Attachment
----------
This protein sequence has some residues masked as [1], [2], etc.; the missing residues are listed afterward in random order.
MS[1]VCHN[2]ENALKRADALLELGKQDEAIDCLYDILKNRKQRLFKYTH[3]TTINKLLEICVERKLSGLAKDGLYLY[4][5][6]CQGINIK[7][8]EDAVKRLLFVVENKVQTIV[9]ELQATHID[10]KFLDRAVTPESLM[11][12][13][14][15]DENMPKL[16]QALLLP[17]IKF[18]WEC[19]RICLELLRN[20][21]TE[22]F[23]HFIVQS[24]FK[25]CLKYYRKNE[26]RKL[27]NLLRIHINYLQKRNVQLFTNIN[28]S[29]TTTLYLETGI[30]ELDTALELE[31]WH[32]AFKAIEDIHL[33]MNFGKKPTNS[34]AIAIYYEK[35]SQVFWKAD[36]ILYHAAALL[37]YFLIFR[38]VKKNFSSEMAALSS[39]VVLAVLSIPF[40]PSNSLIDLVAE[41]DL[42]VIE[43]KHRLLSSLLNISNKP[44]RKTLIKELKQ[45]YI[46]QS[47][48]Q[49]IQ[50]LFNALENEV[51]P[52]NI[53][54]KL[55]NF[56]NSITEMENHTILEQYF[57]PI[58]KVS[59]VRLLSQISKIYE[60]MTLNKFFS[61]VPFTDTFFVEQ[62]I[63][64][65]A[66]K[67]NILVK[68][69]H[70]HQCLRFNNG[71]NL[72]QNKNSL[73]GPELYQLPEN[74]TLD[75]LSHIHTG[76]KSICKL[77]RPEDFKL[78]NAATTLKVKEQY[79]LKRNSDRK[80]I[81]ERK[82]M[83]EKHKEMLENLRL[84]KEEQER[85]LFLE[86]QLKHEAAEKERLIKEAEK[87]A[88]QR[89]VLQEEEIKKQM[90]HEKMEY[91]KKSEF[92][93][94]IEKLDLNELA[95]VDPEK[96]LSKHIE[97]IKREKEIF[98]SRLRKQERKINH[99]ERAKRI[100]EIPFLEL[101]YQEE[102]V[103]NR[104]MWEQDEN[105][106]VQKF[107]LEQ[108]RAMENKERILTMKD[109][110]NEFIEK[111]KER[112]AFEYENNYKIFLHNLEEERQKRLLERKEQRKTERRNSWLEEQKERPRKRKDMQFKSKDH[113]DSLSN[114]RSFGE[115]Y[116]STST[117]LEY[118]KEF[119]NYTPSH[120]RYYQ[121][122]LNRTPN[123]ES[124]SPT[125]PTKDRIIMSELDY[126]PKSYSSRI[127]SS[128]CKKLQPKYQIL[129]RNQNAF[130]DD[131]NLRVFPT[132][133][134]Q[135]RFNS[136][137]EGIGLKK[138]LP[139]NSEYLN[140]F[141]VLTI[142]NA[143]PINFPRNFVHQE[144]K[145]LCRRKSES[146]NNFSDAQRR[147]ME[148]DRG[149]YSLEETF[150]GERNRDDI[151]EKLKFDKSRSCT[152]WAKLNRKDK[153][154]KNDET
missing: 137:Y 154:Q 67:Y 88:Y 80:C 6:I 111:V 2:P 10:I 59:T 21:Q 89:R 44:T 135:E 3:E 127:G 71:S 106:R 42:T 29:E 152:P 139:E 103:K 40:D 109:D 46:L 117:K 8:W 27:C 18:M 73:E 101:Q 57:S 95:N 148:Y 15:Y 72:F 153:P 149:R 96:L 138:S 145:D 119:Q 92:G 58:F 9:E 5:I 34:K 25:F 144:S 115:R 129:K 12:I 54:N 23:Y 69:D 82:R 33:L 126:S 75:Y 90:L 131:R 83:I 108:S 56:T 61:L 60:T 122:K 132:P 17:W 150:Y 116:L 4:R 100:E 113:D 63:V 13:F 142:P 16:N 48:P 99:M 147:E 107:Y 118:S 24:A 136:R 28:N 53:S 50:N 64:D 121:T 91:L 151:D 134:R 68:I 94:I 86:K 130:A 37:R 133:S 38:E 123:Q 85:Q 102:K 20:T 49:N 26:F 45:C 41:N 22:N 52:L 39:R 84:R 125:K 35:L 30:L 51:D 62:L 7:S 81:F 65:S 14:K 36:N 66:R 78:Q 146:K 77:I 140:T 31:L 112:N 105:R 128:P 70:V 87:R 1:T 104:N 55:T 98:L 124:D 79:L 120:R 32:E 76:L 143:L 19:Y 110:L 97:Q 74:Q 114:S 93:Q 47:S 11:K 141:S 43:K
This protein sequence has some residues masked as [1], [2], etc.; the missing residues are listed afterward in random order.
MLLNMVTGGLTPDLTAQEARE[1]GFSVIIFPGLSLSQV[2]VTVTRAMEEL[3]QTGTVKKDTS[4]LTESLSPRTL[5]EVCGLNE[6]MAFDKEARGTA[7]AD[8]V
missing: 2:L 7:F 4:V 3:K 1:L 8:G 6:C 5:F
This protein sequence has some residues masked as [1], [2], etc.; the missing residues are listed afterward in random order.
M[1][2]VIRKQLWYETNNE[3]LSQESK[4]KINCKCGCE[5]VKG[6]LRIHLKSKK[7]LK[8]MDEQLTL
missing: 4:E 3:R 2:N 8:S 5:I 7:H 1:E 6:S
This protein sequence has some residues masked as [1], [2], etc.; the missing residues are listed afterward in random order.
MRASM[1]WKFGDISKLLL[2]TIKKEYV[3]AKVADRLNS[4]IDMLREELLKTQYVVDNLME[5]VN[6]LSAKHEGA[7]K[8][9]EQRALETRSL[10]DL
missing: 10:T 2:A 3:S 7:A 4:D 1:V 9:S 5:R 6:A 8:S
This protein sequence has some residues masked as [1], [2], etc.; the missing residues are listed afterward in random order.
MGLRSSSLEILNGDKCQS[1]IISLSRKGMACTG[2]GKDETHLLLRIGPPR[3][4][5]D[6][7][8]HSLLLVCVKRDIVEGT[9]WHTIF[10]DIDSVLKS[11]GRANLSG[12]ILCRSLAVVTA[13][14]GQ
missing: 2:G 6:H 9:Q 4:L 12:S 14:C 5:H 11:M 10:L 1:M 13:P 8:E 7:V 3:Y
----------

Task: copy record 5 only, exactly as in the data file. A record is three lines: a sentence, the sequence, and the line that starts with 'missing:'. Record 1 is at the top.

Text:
This protein sequence has some residues masked as [1], [2], etc.; the missing residues are listed afterward in random order.
MGLRSSSLEILNGDKCQS[1]IISLSRKGMACTG[2]GKDETHLLLRIGPPR[3][4][5]D[6][7][8]HSLLLVCVKRDIVEGT[9]WHTIF[10]DIDSVLKS[11]GRANLSG[12]ILCRSLAVVTA[13][14]GQ
missing: 2:G 6:H 9:Q 4:L 12:S 14:C 5:H 11:M 10:L 1:M 13:P 8:E 7:V 3:Y